Clarksville, TN Online: News, Opinion, Arts & Entertainment.

Frolic on Franklin draws crowds downtown for a day of arts


ff-art-geometry.JPGWhite tents lined Franklin Street as artists gathered to exhibit their individual crafts in the annual “Frolic on Franklin,” held Saturday in downtown Clarksville, sponsored by Downtown Clarksville Association, F&M and Planter’s Banks.

It was an open air gallery, with work by jewelry designers, visual and graphic artists, wood carvings, pottery, and plenty of food and entertainment, a day of festivities and a celebration of local artists and craftspeople. Children’s activities included the perennial favorite, face painting.

Exhibitors included Mitzi Cross (art, above left), with a striking geometric study in black and white, and Brandi Taylor (photo, below), with this vibrant floral study.


Despite the steamy weather and high humidity, and a downtown temperature reading of 99 degrees, people turned out for this event, walking the length of Franklin Street and back, browsing the booths, buying and investing in these arts. «Read the rest of this article»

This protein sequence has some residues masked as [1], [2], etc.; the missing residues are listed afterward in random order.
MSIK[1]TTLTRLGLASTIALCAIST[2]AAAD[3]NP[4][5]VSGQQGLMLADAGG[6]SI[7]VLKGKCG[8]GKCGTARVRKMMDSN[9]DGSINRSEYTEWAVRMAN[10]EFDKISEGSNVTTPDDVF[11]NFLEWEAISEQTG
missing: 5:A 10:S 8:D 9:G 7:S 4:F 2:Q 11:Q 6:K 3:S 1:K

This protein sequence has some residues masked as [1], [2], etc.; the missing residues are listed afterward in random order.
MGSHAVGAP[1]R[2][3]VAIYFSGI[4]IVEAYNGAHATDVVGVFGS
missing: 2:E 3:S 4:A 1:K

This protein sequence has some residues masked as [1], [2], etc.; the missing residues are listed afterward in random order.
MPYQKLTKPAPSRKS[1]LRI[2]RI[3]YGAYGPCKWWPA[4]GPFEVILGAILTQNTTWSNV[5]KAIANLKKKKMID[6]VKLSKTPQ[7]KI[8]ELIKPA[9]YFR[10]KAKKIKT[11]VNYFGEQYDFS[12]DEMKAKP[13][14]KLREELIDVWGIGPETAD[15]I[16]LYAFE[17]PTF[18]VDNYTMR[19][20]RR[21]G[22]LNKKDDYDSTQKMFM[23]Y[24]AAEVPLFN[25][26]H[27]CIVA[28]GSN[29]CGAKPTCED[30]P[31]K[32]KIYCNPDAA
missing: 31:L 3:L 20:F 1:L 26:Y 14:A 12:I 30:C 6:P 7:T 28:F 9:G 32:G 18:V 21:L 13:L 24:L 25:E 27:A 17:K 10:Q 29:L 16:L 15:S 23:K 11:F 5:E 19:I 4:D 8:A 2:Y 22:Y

Making that perfect cup of coffee: science weighs in over art


co-coffee-and-paper.jpgThere is much to be said about the perfect cup of coffee, and yet so much is clouded by old wives’ tales and misinformation. What counts is simple math and physics, and as long as you understand the chemistry of coffee you can produce a perfect cup every time.

The finer you grind the coffee beans, the more character you will get from each bean. In other words, more flavor can be extracted from the same amount of beans if they are ground finer. But it’s the type of coffee making equipment you own that will determine what grind you can get away with.

co-coffee-beans.jpgThe reason is due to the flavor compounds present in a coffee bean. “Good” flavors are extracted early in the brewing process, while “bad” flavors come out later. Allowing the grounds to come in contact with too much water will lead to over-extraction and a nasty tasting brew. Your equipment will determine how much water comes into contact with your grounds and for how long. «Read the rest of this article»

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